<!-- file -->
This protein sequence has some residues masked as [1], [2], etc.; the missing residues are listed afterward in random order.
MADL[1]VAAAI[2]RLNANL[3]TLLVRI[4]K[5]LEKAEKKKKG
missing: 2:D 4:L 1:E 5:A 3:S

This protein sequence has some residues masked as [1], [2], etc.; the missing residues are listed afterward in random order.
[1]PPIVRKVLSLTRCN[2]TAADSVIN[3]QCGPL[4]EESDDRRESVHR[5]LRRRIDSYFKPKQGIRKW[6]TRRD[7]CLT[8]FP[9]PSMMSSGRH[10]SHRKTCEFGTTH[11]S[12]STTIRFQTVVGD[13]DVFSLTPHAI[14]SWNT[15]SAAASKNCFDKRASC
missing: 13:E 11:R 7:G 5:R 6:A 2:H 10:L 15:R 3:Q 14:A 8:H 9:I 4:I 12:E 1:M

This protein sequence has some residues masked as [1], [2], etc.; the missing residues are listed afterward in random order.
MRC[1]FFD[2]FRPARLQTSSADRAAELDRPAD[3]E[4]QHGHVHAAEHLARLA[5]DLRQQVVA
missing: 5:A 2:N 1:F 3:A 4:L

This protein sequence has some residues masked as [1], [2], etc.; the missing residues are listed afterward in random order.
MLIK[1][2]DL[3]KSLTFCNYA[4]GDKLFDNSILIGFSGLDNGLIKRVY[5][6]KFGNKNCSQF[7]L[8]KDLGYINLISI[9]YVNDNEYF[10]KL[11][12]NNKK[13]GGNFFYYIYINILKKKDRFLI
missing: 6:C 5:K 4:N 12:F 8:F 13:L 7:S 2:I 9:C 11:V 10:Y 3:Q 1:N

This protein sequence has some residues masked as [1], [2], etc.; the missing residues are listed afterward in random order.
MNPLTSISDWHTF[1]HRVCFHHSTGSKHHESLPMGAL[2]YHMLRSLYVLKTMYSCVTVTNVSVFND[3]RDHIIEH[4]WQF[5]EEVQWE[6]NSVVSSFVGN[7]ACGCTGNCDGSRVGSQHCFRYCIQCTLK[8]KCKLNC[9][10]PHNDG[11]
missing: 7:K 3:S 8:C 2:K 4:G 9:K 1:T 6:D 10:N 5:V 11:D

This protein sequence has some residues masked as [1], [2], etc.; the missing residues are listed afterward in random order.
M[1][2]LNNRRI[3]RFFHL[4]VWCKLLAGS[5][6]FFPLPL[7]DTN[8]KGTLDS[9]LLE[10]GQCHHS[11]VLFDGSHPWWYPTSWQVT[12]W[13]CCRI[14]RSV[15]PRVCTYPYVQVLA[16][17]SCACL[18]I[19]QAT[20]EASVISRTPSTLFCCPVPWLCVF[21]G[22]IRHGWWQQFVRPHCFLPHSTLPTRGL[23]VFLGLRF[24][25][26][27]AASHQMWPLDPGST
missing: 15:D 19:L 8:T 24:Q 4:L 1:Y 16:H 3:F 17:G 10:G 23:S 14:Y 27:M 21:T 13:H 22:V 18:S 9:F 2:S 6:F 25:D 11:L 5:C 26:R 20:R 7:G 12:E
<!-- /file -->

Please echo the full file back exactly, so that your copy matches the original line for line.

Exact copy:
This protein sequence has some residues masked as [1], [2], etc.; the missing residues are listed afterward in random order.
MADL[1]VAAAI[2]RLNANL[3]TLLVRI[4]K[5]LEKAEKKKKG
missing: 2:D 4:L 1:E 5:A 3:S

This protein sequence has some residues masked as [1], [2], etc.; the missing residues are listed afterward in random order.
[1]PPIVRKVLSLTRCN[2]TAADSVIN[3]QCGPL[4]EESDDRRESVHR[5]LRRRIDSYFKPKQGIRKW[6]TRRD[7]CLT[8]FP[9]PSMMSSGRH[10]SHRKTCEFGTTH[11]S[12]STTIRFQTVVGD[13]DVFSLTPHAI[14]SWNT[15]SAAASKNCFDKRASC
missing: 13:E 11:R 7:G 5:R 6:A 2:H 10:L 15:R 3:Q 14:A 8:H 9:I 4:I 12:E 1:M

This protein sequence has some residues masked as [1], [2], etc.; the missing residues are listed afterward in random order.
MRC[1]FFD[2]FRPARLQTSSADRAAELDRPAD[3]E[4]QHGHVHAAEHLARLA[5]DLRQQVVA
missing: 5:A 2:N 1:F 3:A 4:L

This protein sequence has some residues masked as [1], [2], etc.; the missing residues are listed afterward in random order.
MLIK[1][2]DL[3]KSLTFCNYA[4]GDKLFDNSILIGFSGLDNGLIKRVY[5][6]KFGNKNCSQF[7]L[8]KDLGYINLISI[9]YVNDNEYF[10]KL[11][12]NNKK[13]GGNFFYYIYINILKKKDRFLI
missing: 6:C 5:K 4:N 12:F 8:F 13:L 7:S 2:I 9:C 11:V 10:Y 3:Q 1:N

This protein sequence has some residues masked as [1], [2], etc.; the missing residues are listed afterward in random order.
MNPLTSISDWHTF[1]HRVCFHHSTGSKHHESLPMGAL[2]YHMLRSLYVLKTMYSCVTVTNVSVFND[3]RDHIIEH[4]WQF[5]EEVQWE[6]NSVVSSFVGN[7]ACGCTGNCDGSRVGSQHCFRYCIQCTLK[8]KCKLNC[9][10]PHNDG[11]
missing: 7:K 3:S 8:C 2:K 4:G 9:K 1:T 6:D 10:N 5:V 11:D

This protein sequence has some residues masked as [1], [2], etc.; the missing residues are listed afterward in random order.
M[1][2]LNNRRI[3]RFFHL[4]VWCKLLAGS[5][6]FFPLPL[7]DTN[8]KGTLDS[9]LLE[10]GQCHHS[11]VLFDGSHPWWYPTSWQVT[12]W[13]CCRI[14]RSV[15]PRVCTYPYVQVLA[16][17]SCACL[18]I[19]QAT[20]EASVISRTPSTLFCCPVPWLCVF[21]G[22]IRHGWWQQFVRPHCFLPHSTLPTRGL[23]VFLGLRF[24][25][26][27]AASHQMWPLDPGST
missing: 15:D 19:L 8:T 24:Q 4:L 1:Y 16:H 3:F 17:G 10:G 23:S 14:Y 27:M 21:T 13:H 22:V 18:S 9:F 2:S 6:F 25:D 11:L 5:C 26:R 20:R 7:G 12:E